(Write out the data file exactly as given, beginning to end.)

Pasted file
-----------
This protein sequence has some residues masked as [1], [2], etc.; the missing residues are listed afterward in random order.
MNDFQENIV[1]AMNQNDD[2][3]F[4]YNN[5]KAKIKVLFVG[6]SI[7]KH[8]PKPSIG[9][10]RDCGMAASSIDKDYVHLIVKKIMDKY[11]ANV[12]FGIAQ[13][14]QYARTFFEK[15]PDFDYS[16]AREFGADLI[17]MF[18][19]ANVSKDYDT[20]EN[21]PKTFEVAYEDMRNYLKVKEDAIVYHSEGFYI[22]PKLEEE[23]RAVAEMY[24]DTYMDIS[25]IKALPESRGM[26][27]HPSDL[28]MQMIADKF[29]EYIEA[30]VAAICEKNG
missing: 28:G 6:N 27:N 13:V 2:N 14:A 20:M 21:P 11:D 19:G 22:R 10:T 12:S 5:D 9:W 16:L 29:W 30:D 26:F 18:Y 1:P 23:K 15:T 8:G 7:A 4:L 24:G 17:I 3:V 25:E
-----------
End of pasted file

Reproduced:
This protein sequence has some residues masked as [1], [2], etc.; the missing residues are listed afterward in random order.
MNDFQENIV[1]AMNQNDD[2][3]F[4]YNN[5]KAKIKVLFVG[6]SI[7]KH[8]PKPSIG[9][10]RDCGMAASSIDKDYVHLIVKKIMDKY[11]ANV[12]FGIAQ[13][14]QYARTFFEK[15]PDFDYS[16]AREFGADLI[17]MF[18][19]ANVSKDYDT[20]EN[21]PKTFEVAYEDMRNYLKVKEDAIVYHSEGFYI[22]PKLEEE[23]RAVAEMY[24]DTYMDIS[25]IKALPESRGM[26][27]HPSDL[28]MQMIADKF[29]EYIEA[30]VAAICEKNG
missing: 28:G 6:N 27:N 13:V 2:N 14:A 20:M 21:P 11:D 19:G 22:R 10:T 12:S 5:D 9:W 16:L 29:W 30:D 26:F 18:Y 1:P 23:K 15:T 8:G 7:A 4:L 24:G 17:I 3:V 25:E